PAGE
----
Sweden made headlines in 2015 after it was reported that the country was moving to a six-hour work day.
Employers at a Toyota centre in Gothenburg, Sweden’s second largest city, said that staff were happier, the company had a lower turnover and profits went up after it implemented the shorter working hours over a decade ago.
Good results prompted a number of other Swedish companies to try cutting hours, and before you knew it, the Internet was awash with calls for the trend to catch on elsewhere.
But Indeed, the biggest Swedish job site, has revealed that Sweden’s six hour day might not be as revolutionary as it sounds.
It found that there are zero searches for “six-hour workday” or “short work week” in Sweden, and no jobs are actively promoting the short six-hour day in their job adverts.
Tara Sinclair, chief economist for Indeed, said the results don’t mean Sweden’s six-hour workday is myth.
“It’s more likely a sign that Swedes are already accustomed to a robust work-life balance. So while the topic of a six-hour day may be spreading like wildfire on the internet, it just isn’t that shocking to them,” Sinclair said.
Swedes get 25 holiday days a year and parents are entitled to 480 days of leave that can be shared between them after they have a baby or adopt.
Only 1 per cent of Swedes work more than 50 hours a week, compared to the US average of 11 per cent. That works out as 144 hours less work a year for the average Swede than the average American.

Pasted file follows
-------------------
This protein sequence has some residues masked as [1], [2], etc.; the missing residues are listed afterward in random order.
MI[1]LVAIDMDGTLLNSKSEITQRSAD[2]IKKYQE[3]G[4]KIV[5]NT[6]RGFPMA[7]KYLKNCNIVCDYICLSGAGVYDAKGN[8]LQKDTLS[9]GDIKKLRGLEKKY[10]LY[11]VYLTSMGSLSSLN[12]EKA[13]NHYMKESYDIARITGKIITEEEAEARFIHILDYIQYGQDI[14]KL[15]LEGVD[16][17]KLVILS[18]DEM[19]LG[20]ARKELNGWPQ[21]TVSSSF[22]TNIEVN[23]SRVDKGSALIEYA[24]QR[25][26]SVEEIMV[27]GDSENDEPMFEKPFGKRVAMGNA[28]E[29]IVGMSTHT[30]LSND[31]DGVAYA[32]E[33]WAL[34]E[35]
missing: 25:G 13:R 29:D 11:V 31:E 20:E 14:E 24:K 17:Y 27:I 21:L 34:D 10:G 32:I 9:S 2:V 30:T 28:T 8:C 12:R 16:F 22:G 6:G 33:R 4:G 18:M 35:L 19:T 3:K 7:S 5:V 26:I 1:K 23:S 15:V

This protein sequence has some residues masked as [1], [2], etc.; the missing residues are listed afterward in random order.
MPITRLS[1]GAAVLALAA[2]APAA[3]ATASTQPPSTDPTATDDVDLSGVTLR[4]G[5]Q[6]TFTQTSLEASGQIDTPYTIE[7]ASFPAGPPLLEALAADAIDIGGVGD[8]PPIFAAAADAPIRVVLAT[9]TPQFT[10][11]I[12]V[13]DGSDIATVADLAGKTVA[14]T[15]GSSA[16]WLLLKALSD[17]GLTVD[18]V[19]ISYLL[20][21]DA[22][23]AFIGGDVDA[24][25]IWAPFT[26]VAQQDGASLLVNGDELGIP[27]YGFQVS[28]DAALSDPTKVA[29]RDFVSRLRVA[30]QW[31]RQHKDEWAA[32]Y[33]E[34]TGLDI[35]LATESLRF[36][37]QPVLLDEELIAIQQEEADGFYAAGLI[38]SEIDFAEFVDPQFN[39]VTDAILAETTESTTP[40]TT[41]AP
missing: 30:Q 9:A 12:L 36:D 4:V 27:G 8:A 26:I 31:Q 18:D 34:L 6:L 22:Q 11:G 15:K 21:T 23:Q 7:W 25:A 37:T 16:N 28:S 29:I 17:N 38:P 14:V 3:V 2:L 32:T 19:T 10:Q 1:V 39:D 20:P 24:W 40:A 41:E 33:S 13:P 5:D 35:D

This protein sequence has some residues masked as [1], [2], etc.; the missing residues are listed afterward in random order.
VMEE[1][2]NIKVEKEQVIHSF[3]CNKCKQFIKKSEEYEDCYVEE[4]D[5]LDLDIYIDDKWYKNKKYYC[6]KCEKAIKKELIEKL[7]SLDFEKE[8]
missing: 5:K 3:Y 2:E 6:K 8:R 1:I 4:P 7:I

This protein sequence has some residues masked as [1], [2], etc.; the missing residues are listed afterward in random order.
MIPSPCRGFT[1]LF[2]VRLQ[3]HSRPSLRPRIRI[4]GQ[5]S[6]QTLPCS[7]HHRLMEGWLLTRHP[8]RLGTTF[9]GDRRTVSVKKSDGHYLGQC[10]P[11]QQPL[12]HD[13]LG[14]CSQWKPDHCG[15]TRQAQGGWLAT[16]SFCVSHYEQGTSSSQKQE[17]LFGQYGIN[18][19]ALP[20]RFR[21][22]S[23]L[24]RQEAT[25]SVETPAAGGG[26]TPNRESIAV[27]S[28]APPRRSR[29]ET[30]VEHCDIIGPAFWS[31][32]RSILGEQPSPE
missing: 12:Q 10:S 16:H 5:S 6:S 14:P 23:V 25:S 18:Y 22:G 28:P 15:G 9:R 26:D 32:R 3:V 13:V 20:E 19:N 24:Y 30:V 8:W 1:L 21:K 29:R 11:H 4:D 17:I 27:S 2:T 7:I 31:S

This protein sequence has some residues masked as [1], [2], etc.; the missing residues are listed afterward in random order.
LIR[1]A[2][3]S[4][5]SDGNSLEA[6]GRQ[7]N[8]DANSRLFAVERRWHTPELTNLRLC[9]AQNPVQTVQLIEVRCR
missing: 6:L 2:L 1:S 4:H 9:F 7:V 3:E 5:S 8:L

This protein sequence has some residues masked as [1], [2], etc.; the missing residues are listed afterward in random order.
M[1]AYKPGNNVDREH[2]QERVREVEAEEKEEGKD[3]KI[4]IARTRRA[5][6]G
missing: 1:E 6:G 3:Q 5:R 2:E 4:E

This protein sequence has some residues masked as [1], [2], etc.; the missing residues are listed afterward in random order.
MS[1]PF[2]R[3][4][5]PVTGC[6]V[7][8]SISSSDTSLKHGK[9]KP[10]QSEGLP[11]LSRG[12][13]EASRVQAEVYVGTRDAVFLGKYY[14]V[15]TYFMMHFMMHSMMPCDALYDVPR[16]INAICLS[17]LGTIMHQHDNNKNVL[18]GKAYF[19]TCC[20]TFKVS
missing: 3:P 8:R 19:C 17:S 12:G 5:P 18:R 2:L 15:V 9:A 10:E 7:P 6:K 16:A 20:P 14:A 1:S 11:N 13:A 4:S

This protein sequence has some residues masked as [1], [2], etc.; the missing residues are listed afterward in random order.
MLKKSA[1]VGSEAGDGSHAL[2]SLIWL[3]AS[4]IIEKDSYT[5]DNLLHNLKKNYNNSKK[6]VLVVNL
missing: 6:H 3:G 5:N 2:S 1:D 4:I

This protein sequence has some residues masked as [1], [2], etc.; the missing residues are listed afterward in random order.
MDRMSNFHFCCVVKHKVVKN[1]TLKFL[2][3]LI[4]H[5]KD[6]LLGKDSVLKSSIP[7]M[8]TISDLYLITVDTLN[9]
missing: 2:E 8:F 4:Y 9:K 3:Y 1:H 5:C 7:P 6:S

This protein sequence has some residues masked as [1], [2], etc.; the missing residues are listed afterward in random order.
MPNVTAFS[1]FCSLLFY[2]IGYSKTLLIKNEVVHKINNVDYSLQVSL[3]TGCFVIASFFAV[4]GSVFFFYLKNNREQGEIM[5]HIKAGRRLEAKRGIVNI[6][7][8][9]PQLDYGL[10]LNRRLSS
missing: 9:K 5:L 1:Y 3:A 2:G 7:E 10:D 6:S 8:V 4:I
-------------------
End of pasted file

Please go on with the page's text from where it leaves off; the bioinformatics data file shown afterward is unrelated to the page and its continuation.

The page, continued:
Meanwhile, the number of job adverts with “flexible working arrangements” has stayed constant over the past two years, while the number of searches for these terms has actually declined. In the US, the number of searches for flexible working goes up every year.
“Flexibility is no longer a novel perk but an expected part of any job,” Sinclair said.
Longer working hours have been linked with heart disease and stroke in a medical study published in the Lancet.
The companies that implemented six hour days last year have not released any results showing whether productivity was hit. But psychologists have warned that shorter working days could put added pressure on workers to do more in less time.
“The risk is that people may work more intensively and try to cram more work into a shorter period of time which would increase rather than reduce pressure,” said Gail Kinman, professor of occupational psychology at the University of Bedfordshire.
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